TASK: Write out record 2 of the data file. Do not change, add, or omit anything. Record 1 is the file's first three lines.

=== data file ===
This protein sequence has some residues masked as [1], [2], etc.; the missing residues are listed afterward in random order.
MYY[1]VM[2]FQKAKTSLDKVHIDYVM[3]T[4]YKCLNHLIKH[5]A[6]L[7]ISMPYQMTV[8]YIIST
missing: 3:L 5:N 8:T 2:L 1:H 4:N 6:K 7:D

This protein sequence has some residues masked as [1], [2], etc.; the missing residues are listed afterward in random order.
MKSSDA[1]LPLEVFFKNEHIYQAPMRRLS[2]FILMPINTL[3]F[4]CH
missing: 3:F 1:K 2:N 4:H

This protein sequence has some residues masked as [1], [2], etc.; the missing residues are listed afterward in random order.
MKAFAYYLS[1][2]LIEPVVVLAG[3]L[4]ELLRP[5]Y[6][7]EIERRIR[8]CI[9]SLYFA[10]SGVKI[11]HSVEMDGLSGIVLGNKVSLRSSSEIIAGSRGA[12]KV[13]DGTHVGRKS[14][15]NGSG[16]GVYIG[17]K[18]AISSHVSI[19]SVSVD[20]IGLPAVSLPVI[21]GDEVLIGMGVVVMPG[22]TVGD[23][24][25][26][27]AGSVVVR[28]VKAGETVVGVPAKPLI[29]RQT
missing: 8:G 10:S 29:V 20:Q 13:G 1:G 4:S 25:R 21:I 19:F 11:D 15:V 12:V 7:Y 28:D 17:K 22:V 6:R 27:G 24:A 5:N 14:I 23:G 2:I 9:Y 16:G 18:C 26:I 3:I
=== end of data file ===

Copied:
This protein sequence has some residues masked as [1], [2], etc.; the missing residues are listed afterward in random order.
MKSSDA[1]LPLEVFFKNEHIYQAPMRRLS[2]FILMPINTL[3]F[4]CH
missing: 3:F 1:K 2:N 4:H